Because I’m still in the middle of marking exams, and because I’m collecting a fourth batch tomorrow, English teaching has been on my mind.
Even though, as mentioned before, I’ve lost most of my native accent, the one vocal quirk I’ve kept is the one vocal quirk I shouldn’t have.
When I was attending Edison Elementary School in Hayden, Colorado, I remember one of my teachers–I think it was Miss Trimble when I was in, maybe, 6th grade–explaining that the “wh-” in words like “what” and “where” should be pronounced as “hw” making them “hwat” and “hwere”. This was done in order to distinguish them from “watt” and “wear”. This is the reason words such as “who”, “whole” and “whore” have an “h” sound and aren’t “woo”, “wole” and “wore”. (For the record: she probably didn’t use “whore” as an example.)
Although I ignored and then forgot most of the useful things I was taught in elementary school, like, say, math, for some reason I retained that and incorporated into my way of speaking. A sentence like “Watch where you wear those clothes lest your father whine and wail and drink a bottle of wine before butchering whales in Wales” is to me “Watch hwere you wear those clothes lest your father hwine and wail and drink a bottle of wine before butchering hwales in Wales”.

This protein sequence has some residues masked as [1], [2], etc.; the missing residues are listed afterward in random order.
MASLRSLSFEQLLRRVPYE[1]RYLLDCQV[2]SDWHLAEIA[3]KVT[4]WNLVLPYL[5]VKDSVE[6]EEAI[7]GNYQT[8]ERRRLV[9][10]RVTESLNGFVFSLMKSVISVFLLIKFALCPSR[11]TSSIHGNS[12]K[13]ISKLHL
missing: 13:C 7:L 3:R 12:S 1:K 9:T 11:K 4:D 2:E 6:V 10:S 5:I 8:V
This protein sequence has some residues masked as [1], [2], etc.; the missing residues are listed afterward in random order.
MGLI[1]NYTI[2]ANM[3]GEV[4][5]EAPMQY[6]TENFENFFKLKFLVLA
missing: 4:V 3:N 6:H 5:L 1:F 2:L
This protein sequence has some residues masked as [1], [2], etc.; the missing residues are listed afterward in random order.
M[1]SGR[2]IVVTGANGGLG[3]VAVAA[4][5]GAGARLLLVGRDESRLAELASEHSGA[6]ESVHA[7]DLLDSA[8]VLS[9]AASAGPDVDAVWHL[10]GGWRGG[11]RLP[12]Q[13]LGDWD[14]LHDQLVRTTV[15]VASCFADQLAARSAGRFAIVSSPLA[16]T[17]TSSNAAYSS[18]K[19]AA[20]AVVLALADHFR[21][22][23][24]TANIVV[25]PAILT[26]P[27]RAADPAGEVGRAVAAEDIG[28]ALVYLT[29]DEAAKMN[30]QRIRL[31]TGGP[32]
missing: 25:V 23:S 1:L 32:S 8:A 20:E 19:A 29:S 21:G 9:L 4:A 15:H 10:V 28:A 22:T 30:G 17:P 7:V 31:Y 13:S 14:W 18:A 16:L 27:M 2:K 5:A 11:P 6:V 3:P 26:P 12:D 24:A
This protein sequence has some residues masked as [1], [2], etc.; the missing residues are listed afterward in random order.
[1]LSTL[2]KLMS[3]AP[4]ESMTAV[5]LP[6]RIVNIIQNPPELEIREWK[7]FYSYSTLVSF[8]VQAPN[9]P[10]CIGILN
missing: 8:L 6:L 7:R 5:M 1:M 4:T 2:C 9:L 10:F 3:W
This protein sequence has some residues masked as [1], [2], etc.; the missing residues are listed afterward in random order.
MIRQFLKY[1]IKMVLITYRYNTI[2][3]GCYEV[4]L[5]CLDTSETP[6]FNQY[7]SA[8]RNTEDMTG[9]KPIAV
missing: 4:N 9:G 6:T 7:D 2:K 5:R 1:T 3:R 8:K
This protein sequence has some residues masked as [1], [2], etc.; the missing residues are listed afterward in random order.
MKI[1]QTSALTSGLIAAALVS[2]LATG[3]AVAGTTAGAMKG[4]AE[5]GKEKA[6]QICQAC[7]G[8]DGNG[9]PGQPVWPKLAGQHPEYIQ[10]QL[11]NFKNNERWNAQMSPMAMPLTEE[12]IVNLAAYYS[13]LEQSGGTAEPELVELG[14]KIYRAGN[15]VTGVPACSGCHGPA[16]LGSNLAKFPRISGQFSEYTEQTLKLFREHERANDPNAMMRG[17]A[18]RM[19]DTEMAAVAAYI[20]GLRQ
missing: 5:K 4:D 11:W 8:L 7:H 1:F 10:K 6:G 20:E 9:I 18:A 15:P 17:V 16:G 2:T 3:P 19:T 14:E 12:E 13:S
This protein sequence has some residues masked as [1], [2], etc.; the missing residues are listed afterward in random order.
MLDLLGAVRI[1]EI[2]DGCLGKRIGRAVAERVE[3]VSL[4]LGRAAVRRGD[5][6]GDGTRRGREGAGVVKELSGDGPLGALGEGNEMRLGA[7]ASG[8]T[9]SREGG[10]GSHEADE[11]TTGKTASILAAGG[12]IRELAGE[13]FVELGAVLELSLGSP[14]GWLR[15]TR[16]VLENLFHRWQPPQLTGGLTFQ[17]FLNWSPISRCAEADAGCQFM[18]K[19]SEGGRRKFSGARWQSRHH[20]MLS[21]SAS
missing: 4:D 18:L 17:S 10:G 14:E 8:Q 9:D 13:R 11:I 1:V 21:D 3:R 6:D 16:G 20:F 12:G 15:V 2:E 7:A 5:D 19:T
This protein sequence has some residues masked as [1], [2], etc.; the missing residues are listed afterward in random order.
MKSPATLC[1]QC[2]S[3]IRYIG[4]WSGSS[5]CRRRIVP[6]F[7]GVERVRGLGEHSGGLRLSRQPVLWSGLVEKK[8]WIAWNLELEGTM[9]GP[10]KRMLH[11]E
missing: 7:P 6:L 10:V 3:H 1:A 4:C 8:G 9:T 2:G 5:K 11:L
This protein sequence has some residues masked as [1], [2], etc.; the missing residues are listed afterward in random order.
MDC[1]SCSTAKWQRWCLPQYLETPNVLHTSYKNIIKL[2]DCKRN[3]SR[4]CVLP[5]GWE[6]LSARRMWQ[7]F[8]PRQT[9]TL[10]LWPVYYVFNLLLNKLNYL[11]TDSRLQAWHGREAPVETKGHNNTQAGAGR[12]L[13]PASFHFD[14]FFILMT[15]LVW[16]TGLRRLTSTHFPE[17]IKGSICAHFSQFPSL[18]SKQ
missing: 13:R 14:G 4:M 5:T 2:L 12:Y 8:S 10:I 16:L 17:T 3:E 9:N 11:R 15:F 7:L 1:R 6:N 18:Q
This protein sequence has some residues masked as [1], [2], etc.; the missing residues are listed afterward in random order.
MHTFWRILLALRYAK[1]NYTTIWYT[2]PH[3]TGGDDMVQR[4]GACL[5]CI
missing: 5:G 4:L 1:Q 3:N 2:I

Now it turns out that this was the way most of the English speaking world once said these words. However thanks to something called the “Wine-Whine Merger” (which could be the name of a country music album) most of the English speaking world now pronounces those words the same. (For me, “white wine” is pronounced “hwite wine” or “pinot gris”.) There are a few pockets where the “Wine-Hwine Merger hasn’t been completed, mostly across the US Southern states–although I don’t remember anyone speaking that way when I was at Ole Miss or visiting friends in Georgia–and, apparently, large portions of Scotland, but I’m from Kansas and grew up in Colorado so I shouldn’t speak this way at all.
Oddly, only a couple students have ever called me on this–one of them a couple weeks ago– and asked “Why do you speak like a complete fool?” (Or something like that.)
I, of course, took full responsibility for the way I speak by blaming my Miss Trimble.